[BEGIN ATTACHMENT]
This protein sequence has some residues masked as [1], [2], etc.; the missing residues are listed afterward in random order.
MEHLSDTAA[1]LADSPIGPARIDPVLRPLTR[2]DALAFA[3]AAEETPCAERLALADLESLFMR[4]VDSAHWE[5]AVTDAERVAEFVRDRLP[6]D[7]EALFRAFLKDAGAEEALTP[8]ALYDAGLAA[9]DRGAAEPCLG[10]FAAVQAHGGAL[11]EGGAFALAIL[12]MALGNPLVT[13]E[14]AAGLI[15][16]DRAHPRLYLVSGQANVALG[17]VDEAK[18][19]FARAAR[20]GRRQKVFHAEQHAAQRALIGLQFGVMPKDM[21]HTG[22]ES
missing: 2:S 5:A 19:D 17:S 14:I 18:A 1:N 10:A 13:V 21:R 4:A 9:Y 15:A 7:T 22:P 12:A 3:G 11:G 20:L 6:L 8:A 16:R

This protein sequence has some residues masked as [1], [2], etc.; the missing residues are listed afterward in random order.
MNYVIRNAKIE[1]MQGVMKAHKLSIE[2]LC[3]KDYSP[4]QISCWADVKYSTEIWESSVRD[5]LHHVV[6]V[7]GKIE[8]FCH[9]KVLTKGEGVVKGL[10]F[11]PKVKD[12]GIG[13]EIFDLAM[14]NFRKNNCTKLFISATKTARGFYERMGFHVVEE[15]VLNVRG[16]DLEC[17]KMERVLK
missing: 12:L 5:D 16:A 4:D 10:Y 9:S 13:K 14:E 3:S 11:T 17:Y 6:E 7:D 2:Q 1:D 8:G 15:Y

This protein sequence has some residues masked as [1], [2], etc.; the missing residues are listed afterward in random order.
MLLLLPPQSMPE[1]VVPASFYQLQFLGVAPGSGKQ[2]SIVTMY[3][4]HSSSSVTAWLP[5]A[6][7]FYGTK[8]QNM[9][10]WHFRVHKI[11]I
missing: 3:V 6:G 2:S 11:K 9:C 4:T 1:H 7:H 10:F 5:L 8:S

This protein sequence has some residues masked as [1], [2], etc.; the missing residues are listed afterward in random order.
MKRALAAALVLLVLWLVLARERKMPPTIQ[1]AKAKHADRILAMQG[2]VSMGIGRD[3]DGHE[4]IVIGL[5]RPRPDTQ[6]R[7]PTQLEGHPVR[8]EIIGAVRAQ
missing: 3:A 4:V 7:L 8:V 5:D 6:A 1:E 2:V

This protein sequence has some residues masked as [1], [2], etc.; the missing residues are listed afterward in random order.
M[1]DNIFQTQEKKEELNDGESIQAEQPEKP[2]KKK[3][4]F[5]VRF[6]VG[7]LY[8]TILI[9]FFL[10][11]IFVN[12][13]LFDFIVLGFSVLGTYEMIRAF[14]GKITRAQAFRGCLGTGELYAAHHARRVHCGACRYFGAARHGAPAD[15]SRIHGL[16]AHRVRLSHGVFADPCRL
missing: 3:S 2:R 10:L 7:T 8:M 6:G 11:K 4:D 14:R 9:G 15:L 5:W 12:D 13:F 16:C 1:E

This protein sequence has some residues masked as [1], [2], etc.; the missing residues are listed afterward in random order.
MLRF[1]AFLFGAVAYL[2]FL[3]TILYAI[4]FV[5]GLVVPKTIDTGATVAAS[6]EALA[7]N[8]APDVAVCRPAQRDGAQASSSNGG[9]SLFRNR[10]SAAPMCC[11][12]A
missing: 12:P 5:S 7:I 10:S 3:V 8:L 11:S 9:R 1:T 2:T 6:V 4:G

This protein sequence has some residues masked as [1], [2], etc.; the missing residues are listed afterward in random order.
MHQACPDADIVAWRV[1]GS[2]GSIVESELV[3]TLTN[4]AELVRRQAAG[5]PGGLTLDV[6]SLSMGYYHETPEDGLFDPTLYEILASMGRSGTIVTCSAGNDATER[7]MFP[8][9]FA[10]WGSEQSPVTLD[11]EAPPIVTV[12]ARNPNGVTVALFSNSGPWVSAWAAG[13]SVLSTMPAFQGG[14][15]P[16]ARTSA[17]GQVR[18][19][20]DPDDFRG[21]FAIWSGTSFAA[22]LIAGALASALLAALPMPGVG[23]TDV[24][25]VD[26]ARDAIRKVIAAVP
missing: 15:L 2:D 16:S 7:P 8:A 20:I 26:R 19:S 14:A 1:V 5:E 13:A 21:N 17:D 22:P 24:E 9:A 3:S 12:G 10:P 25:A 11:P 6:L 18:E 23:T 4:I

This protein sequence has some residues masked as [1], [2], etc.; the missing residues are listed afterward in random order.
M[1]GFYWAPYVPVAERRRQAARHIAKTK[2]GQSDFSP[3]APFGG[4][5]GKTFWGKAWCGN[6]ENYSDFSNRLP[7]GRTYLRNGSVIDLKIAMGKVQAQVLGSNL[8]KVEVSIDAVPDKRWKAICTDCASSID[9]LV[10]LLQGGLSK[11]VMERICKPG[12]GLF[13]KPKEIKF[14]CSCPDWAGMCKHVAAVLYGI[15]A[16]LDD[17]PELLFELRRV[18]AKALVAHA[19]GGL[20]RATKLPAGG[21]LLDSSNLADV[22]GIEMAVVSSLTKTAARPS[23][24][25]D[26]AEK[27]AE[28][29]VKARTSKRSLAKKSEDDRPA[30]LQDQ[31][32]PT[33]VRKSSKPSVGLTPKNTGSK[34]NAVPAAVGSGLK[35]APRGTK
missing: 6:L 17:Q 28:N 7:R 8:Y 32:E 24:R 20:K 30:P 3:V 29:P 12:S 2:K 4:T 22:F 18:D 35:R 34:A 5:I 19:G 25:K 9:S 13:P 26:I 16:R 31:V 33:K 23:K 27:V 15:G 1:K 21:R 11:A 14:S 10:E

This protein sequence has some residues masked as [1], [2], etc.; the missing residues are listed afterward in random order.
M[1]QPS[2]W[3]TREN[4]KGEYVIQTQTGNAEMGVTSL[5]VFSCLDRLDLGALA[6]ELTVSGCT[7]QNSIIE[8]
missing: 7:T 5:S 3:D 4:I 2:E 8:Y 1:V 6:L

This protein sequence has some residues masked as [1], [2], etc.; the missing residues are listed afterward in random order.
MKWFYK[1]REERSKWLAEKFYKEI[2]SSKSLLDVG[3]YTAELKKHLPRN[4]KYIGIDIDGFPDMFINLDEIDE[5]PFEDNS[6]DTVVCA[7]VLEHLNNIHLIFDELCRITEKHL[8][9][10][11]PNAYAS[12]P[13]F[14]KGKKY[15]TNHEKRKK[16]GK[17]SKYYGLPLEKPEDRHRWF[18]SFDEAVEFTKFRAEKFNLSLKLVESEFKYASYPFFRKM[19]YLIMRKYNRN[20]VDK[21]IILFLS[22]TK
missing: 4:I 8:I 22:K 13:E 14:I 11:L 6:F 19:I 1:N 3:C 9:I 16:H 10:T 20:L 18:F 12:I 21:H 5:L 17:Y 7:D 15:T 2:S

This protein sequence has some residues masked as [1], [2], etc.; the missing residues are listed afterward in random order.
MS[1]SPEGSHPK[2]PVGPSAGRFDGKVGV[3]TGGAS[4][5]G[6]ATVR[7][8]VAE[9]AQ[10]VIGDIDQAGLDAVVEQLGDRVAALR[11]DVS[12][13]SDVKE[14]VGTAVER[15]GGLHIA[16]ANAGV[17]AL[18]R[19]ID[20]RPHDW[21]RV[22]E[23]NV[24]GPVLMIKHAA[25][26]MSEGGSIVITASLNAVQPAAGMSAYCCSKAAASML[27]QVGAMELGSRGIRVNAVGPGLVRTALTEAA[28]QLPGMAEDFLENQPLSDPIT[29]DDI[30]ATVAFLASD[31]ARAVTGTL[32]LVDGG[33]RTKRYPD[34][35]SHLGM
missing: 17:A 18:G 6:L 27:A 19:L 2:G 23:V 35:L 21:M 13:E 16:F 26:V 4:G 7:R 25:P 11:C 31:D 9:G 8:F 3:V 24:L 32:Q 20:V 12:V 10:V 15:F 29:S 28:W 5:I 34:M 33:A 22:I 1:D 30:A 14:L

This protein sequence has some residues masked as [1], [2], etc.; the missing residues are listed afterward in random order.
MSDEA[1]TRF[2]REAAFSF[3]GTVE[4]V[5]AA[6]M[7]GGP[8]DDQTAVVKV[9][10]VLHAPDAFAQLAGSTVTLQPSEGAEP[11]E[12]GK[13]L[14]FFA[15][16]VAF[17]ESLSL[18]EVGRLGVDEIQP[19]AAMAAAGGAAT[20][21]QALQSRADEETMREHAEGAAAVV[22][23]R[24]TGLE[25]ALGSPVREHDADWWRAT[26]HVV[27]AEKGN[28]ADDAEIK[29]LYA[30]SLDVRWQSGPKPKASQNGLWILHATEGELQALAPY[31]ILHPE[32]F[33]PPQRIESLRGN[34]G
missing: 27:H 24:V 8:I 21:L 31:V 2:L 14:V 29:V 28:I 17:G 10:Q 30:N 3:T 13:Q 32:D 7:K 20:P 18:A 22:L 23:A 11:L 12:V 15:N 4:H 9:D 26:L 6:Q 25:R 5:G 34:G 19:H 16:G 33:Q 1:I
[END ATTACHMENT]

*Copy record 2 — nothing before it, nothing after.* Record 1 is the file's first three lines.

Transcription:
This protein sequence has some residues masked as [1], [2], etc.; the missing residues are listed afterward in random order.
MNYVIRNAKIE[1]MQGVMKAHKLSIE[2]LC[3]KDYSP[4]QISCWADVKYSTEIWESSVRD[5]LHHVV[6]V[7]GKIE[8]FCH[9]KVLTKGEGVVKGL[10]F[11]PKVKD[12]GIG[13]EIFDLAM[14]NFRKNNCTKLFISATKTARGFYERMGFHVVEE[15]VLNVRG[16]DLEC[17]KMERVLK
missing: 12:L 5:D 16:A 4:D 10:Y 9:S 13:K 14:E 3:S 11:T 17:Y 6:E 7:D 2:Q 1:D 8:G 15:Y